I distinctly remember when the Tour Divide idea was first hatched 14 months ago. Matthew Lee had emailed me asking if I was planning on lining up in 2011 and I briefly contemplated whether I could swing both a Tour Divide and Colorado Trail Race in one summer. Rationality quickly took over, but plans for a 2012 Tour Divide were solidified. As of today, I am 14 days out from the start.
Whenever the subject of the race comes up, the inevitable question is: Are you ready?
Such a loaded question, I’m still not sure how to answer it. How could one possibly be ready for 2,751 miles of racing, that is unless you’re Matthew Lee and you’ve ridden the route countless times and know every sleeping spot, water spigot, and placed to get a warm meal. But seeing that I’m not, I’ve been busy preparing myself for the blind run the best I can.
From a training standpoint, I feel like I’ve done all the ‘work’ that can be done to be ready for this thing. I’m feeling fairly confident that the only way I can screw up my fitness between now and the start is by contracting a viral case of FOMO (Fear of Missing Out) which runs rampant in the Gunnison Valley and showing up to the start line tired. But I’m going to keep washing my hands on a regular basis and keep reminding myself that I have all summer to do all the rides that I’m itching to do around here.
So instead of riding all the singletrack that has opened up months ahead of time around here, I swallowed whatever pride I had and put aerobars on my bike. I have to say, there is nothing more humiliating, especially in this valley, than riding down a dirt road, or even the highway, on a mountain bike with aerobars. Every time a car passed me on a ride, I hoped it wouldn’t be someone I knew. But in picking the brains of those who’ve come before me, apparently aerobars are crucial, so I’ve embraced my former inner time trialist and hope that no one is laughing at me…too much. To get used to the bike setup, I’ve done a handful of long ‘anti-shred’ rides with my bike fully loaded to make sure that gear doesn’t rattle off. These rides have, all in all, been fairly enjoyable and I’ve developed some faith in my ability to ride long straight roads without completely losing my mind.
By doing rides fully loaded, it forces me to have my gear picked out ahead of time, something that I’m not historically well known for. While my gear list was 90% finalized weeks ago, it still takes time and effort to put it together for I generally don’t have a baggie with spare derailleur and brake cables, chainring bolts, cleat bolts, zip ties, Velcro straps, etc. all put together and while it’s quick and easy to do in theory, there’s always a piece or two missing. It also forces me to think about my organization, another not-so-strong point of mine (unless I’m filling out an application for a job interview, in which case I’m very organized, detail oriented, and a self-starter). In the past, I’ve been able to shove 80% of my gear and food on my bike and then have my easily accessible gear (rain jacket, tools, a bit of water, etc) in a pack. But with very little hike-a-bike on the Divide, I only want to have weight on my back for the water-scarce sections of the Great Basin in Wyoming and the sun scorched desert of New Mexico. So that means that my daily water and clothing that I want to be able to take on and off during the day need to find a home on my bike. This is easier said than done.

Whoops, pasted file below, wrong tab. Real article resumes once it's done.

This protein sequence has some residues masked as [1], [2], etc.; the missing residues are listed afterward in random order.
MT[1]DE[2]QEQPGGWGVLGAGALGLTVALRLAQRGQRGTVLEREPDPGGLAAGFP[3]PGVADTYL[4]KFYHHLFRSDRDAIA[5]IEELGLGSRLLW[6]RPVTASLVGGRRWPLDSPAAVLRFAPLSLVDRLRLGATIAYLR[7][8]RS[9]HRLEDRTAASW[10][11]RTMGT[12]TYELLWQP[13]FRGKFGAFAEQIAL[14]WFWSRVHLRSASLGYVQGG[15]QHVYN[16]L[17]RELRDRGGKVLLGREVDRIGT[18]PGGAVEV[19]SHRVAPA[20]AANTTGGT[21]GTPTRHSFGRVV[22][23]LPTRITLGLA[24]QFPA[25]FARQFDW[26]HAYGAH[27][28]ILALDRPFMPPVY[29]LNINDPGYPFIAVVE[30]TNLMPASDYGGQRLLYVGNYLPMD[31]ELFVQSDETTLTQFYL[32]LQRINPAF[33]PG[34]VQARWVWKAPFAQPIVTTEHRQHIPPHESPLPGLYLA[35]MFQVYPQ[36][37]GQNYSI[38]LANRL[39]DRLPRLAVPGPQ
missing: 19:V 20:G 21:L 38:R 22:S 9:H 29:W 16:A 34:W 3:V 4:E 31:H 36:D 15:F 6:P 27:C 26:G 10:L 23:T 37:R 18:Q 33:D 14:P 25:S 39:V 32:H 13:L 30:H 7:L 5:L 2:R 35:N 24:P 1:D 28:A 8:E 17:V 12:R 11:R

When I first started thinking about my Tour Divide gear list, I brushed it off as simple: I’d take what I’d take on the Colorado Trail with some heavier rain gear. But then the devil snuck into the details. With something short(er) like the Colorado Trail Race, it’s easy to look at the weather forecast and make clothing decisions. In a race that stretches across more climate zones than I can count, I feel like I need to be ready for anything from days of solid rain to scorching desert heat. I’ve spent hours agonizing over what second pair of gloves to bring, my neoprene ones that will keep my hands warm in a downpour with mild-ish temperatures, or my warmer gloves that will keep my digits warm down into the 30’s. Or should I bring both, in addition to my daytime mountain bike gloves? Leg warmers or knee warmers? One pair of chamois or two? Gritting my teeth and making it through five days of racing is one thing, three weeks is an entirely different beast.
I guess in the end, if I don’t have something, I probably won’t really need it. I won’t be comfortable or well rested after the first eight hours regardless, so maybe all this pondering, stressing, and second guessing is all moot. I’d like to think that as long as I have the basic gear, a bike with two wheels that rolls, then really what this race will come down to will be the ability to keep on rolling. As Eddie Clark said after following the race from behind a camera lens: It’s not a race of seconds, it’s a race of attrition. My guess is that while I’m spread out under the clear (hopefully) Wyoming sky in the middle of the Great Basin looking at the stars a final time before passing out, I’ll laugh at the fact that I’ve spent a significant amount of time pondering if I should take my Buff or an actual hat.
Am I ready? Sure. Something’s going to happen.